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In the context of Malaysia, the National Climate Change Policy was formulated in 2010 with the aim to ensure climate-resilient development. Institutionally, the National Climate Change Council was also established with membership from both the government and corporate sectors. However, the policy has not translated into implementation as its design was incremental in nature. Firstly, it lacks instruments (legal, technical, etc) to be enforced. Mitigation and Adaptation action plans, for example, were not formulated to support its implementation. Secondly, to address the uncertain and complex nature of climate change discussed above, it does not provide a clear roadmap in how to deal with an uncertain future. Thirdly, it has not successfully elevated the issue as a policy priority, in comparison with other socioeconomic issues in Malaysia’s development landscape.
Sectorally, both disaster risk management and coastal protection are the target focus of Malaysia’s adaptation efforts for addressing climate change (UNEP, 2018i). While floods occur annually, in recent times, rainfall intensity has increased, leading to more severe monsoonal floods and flash floods in urban areas. In 2014, damage from floods in the east coast led to damage to public infrastructure amounting to RM 2.9 billion, affecting more than 200,000 people. This has led to efforts to strengthen disaster risk management in the 11th Malaysia Plan and beyond with over RM9.3 billion committed to flood mitigation programmes.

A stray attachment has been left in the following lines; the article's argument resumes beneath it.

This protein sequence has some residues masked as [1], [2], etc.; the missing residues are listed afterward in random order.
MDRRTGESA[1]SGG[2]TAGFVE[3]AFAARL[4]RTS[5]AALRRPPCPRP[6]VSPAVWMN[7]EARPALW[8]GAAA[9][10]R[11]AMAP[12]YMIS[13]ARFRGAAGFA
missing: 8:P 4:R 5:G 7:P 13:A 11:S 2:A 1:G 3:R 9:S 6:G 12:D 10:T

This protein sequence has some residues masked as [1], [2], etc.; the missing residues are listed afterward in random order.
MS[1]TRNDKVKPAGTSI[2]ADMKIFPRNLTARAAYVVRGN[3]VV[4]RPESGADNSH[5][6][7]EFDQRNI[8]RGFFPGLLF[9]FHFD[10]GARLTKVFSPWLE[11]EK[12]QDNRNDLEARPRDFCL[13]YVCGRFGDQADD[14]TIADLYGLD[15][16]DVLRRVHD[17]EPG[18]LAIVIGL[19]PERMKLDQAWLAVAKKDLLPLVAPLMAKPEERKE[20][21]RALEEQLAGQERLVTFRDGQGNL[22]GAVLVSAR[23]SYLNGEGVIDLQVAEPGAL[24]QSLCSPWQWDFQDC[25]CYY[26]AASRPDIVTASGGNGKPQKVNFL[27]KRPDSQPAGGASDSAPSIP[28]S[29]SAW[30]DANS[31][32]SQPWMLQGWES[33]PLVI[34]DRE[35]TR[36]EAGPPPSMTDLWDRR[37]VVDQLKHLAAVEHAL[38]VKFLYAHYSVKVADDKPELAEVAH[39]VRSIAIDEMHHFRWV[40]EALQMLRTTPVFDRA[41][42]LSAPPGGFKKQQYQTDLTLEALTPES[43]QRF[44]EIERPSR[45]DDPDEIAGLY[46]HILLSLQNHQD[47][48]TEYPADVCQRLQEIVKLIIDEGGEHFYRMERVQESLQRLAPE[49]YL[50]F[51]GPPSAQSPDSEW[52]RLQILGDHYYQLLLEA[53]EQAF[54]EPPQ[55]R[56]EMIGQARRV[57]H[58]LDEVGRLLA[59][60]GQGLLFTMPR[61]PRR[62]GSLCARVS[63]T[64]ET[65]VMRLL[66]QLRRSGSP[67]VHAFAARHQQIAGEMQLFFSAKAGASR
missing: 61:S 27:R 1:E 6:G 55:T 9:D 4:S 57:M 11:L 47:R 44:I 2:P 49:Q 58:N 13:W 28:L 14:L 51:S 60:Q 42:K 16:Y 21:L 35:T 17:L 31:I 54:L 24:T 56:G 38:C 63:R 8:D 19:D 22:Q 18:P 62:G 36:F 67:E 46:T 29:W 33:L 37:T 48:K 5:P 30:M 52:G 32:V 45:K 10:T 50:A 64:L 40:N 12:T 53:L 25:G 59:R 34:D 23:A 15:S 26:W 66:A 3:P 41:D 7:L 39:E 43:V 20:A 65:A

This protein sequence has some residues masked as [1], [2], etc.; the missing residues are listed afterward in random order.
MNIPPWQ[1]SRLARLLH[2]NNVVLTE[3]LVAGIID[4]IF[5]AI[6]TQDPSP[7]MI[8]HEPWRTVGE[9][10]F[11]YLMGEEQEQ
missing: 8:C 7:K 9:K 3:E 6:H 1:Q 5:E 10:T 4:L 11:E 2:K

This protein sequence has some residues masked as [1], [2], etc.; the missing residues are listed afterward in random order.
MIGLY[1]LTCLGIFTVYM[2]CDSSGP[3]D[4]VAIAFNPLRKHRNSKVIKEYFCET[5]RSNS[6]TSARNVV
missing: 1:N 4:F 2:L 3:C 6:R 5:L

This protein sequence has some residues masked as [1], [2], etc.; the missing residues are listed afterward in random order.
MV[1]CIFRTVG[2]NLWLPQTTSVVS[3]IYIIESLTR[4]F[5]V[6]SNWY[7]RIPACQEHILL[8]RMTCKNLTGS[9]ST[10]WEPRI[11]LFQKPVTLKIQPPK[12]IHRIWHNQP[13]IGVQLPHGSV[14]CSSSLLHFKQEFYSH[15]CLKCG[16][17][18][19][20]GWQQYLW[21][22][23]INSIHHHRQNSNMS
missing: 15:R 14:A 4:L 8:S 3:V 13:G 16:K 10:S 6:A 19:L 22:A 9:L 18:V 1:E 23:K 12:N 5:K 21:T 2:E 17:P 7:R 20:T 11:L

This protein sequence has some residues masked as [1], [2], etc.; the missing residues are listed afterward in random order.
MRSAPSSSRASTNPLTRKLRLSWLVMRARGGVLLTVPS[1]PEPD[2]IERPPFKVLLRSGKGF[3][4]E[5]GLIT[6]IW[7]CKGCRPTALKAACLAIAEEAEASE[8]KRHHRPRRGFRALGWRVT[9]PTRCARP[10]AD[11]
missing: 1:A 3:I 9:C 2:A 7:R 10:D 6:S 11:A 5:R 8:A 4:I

Malaysia’s need for adaptation also manifests itself as risks for water and food security. For instance, the increased variability in rainfall patterns has affected the reservoir storage and dam security. Increased rainfall patterns in some parts resulted in dam water levels to increase above critical levels, requiring the release of huge volumes of water and causing flooding further downstream. On the other hand, increased dry spells, for example at Muda Dam and Pedu Dam has resulted in water shortages. Projections demonstrated significant reductions in average rice yield productions including in the Muda Agricultural Development Authority Area (MADA) Granary which produces 40% of the national rice production, which will in turn affect food security.
Beyond those identified, climate change affects issues of health, coastal erosion due to sea level rises and interactions in various ways with biodiversity and forests. To shift from the often costly reactive adaptation approaches through mitigating floods and disasters, to a more proactive adaptation approach, increased understanding and linking of the impacts, vulnerability and adaptive capacity at the local levels is required. Otherwise, the impacts of climate change will exacerbate the (existing) challenges to achieve sustainable development.
- A climate crisis in Malaysia? Climate change projection and its impacts
- Towards a new climate change policy - linking climate change adaptation to development policy and implementation
- Social responsibility for climate action - towards an enabling environment for proactive solutions
- Realising climate-resilient development